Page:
Bonanzle


I’ve been selling items online for about 5 years now.  Currently and hopefully for the rest of my working days this is a full-time gig.  In the past it has run the gamut from part-time in addition to a full-time lifesucking corporate job, little time because it was just a hobby, to virtually no time as in listing on occasion and letting the “business” sit there until a sale occurred.

 As with most things in my life, I have learned this business the hard way.  From my mistakes, from others’ mistakes, from reading incessantly for hours, and from trying a variety of new things as I went along.  Some attempts were successful and many were abyssmal failures but all were necessary to get where I am today – a mild to moderate success with much improvement needed.  🙂

I still feel like I don’t know a lot about this business but there are a few things that I feel that I know for sure.  These thoughts have occurred to me a lot in the last few weeks so I felt the need to write them down.  You may agree with some of these things.  You might strongly disagree but this has been my experience.

1.)  Online selling is a numbers game.  All the studying, Tweeting, webinars and podcasts do NOT replace listing and more listing.  The more I list, the more I sell.  Period.

2.)  Surround yourself with whiners, complainers, and do-nothings and that is what you become.  There are plenty of capable, successful people on the internet that are more than happy to be an example of what works and will share many helpful ideas on their blogs or on Facebook/Twitter.  There is a disproportionately large number of disgruntled negative sellers that feel the need to channel all of their energy into “not selling so that I may complain.”  Avoid them.  They are everywhere.  Especially in chat forums.  Enough said, until you get to Number 4 anyway.  But first, Number 3…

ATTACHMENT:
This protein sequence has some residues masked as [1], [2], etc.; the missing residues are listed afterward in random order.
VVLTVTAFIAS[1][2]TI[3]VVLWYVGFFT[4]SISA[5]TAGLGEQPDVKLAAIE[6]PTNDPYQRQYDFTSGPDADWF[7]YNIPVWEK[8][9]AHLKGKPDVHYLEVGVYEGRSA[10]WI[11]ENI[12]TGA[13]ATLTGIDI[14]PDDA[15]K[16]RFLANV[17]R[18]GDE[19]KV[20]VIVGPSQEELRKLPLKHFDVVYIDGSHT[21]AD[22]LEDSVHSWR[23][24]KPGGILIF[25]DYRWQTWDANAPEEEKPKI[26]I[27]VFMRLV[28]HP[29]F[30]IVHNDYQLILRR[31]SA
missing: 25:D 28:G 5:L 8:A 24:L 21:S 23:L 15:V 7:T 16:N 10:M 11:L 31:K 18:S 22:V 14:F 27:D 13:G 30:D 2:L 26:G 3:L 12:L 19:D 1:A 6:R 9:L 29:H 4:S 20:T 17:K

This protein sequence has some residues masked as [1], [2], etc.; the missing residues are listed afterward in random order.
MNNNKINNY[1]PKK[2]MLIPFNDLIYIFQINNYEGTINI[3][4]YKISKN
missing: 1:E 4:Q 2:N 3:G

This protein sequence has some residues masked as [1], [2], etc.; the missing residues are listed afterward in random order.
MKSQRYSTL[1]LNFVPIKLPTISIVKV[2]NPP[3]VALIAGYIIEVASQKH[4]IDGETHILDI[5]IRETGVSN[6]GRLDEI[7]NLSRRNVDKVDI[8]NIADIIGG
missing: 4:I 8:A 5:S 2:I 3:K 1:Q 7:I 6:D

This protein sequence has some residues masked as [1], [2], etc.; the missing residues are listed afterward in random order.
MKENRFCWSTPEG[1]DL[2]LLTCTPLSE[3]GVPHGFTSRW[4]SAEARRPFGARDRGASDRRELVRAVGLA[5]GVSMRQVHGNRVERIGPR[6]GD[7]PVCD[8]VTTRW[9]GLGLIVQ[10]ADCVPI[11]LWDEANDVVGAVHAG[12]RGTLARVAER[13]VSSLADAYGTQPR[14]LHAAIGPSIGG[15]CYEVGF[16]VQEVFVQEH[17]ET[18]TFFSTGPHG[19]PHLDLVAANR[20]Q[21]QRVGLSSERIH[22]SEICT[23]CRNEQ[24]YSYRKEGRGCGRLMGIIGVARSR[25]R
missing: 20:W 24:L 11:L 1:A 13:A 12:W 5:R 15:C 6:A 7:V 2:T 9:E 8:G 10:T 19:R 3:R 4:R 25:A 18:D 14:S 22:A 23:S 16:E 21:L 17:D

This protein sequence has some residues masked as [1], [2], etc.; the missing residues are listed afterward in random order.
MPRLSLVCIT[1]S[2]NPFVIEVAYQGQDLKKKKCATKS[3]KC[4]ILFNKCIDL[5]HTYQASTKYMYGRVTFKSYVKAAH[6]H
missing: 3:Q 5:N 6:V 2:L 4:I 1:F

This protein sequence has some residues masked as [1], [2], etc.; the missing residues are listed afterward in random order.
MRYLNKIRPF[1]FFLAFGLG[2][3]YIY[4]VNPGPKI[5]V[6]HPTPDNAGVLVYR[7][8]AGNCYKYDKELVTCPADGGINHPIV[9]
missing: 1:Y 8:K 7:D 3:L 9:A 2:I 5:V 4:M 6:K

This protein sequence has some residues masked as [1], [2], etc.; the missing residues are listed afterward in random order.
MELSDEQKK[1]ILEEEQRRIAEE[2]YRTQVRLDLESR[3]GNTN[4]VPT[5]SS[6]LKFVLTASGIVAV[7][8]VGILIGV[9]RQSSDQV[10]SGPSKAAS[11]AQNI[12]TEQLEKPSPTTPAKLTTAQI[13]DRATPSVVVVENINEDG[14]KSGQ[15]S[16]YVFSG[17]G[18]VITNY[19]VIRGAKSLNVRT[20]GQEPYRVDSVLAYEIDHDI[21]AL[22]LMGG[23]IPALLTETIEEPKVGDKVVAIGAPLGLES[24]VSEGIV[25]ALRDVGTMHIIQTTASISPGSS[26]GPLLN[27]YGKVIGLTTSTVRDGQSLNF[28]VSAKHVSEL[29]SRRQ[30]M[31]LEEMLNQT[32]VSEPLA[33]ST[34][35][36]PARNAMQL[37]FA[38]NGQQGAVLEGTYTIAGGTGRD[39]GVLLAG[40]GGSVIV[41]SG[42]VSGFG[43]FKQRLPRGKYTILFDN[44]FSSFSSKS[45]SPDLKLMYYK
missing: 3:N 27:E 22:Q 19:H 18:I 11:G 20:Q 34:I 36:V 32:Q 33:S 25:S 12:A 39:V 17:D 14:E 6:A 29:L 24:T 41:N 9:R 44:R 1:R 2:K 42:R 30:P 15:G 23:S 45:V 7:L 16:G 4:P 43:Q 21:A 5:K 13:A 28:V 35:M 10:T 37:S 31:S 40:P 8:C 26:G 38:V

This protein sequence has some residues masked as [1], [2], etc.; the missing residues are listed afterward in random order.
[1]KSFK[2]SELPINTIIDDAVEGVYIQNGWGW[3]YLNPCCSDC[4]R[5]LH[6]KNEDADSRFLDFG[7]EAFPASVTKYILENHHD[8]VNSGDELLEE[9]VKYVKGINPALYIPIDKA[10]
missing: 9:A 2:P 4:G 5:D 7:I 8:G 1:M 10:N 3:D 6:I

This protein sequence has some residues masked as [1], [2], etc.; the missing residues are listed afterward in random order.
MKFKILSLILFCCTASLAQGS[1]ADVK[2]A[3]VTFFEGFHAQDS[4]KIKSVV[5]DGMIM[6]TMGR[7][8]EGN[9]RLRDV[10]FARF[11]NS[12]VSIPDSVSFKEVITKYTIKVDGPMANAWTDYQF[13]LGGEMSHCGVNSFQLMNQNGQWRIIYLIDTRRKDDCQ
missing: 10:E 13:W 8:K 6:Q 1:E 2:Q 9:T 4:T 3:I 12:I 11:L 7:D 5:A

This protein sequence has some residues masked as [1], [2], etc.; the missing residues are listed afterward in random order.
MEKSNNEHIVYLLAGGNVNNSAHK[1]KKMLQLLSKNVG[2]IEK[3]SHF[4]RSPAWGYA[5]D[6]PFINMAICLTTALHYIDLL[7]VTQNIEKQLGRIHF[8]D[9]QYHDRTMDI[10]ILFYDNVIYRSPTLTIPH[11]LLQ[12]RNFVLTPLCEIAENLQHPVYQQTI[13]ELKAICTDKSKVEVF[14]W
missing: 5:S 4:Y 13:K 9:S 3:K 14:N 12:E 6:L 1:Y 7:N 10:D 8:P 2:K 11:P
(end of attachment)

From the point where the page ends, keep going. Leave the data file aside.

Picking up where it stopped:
3.)  Put the Best Offer on your eBay listings and OBO (Or Best Offer) on Bonanzle.  Not everyone will be a lowballer and I can always reject any offer.  It’s also FREE, so why not?  This single item is the best thing that I’ve done for my eBay store this year.  Not every buyer uses it but many want to haggle and succeed in getting an even better deal.  Some offers get declined but I wake up to a few of these every day.  In a tough $$$ week, I’m happy to see these offers because they represent to me “money in the bank.”  If I accept an offer on eBay, it’s an automatic sale.  Craig Stark of BookThink just wrote about this feature and his experience was similar.

4.)  Chat forums are, by and large, supreme time wasters.  Hours can go by while I read about the latest “controversy” on each venue.  I use the chat rooms now as a water cooler (with time limits in place) or as a place to go to find answers.  Working at home is isolating but I don’t need to have hours of online conversation either.  Don’t even get me started on the people who spend all of their time Tweeting news stories all day…  😦

5.)  Be flexible.  As much as it pains me to constantly change and ‘roll with it, baby’, it’s a fact of life online.  Things move fast here and when you sell on many venues there is always a “major change” ahead.  Each venue is constantly improving themselves (or they’re trying anyway) and that means CHANGE.  Whether I like it or not.  Will I complain if I don’t agree with the change?  Yep, but hopefully not for hours in a chat room and not for long.  I will tell myself to get over it and plan accordingly.  It’s their sandbox and I’m not taking my toys home unless it causes me to lose a significant amount of money.  Then I’ll just leave.